Preferably, the apparatus according to the invention comprises more than one layer of a composite material comprising the molecular sieve according to the invention and an organic compound, for example a polymer, an adhesive, a surface-coating composition or the like, especially two layers, three layers or four layers. Preferably, the layers are applied on top of one another successively. In an alternative embodiment, the layers are applied in alternation with other material layers. Preferably, those other material layers consist of sensitive materials, so that a sensitive material is laminated between two layers of the composite material according to the invention. Alternatively, other materials can also be used which, for example, fulfil a further function of the apparatus, for example a control function, an optical function or a cooling/heating function, or have a further protective function, for example against electromagnetic radiation, e.g. light, UV light or the like, or can form a diffusion barrier. Accordingly, laminate sequences can be produced which consist of a plurality of layers and which, in dependence on the layers or layer sequences in question, can result in a multiplicity of possible applications. An example of a multi-layer structure is shown in FIG. 6.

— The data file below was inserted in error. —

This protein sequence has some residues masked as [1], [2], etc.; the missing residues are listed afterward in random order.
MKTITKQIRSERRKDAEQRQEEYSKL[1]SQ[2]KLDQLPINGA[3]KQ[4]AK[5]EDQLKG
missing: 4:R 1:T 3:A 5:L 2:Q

The present invention further relates to a method of producing a molecular sieve according to the invention, wherein particles having a particle size of 1000 nm or less are made to react with at least one silane of the general formula


SiR1R2R3R4,

wherein at least one of the radicals R1, R2, R3 or R4 contains a hydrolysable group and wherein the remaining radicals R1, R2, R3 and R4 are, independently of one another, an alkyl, alkenyl, alkynyl, heteroalkyl, cycloalkyl, heteroaryl, alkylcycloalkyl, hetero(alkylcycloalkyl), heterocycloalkyl, aryl, arylalkyl or hetero(arylalkyl) radical.

In this context all expressions are used as defined hereinbefore.

In accordance with the invention, particles are made to react with at least one silane. Preferably, one, two, three or more silanes that are different from one another can be used in the reaction. Preference is given to particles being made to react with one silane.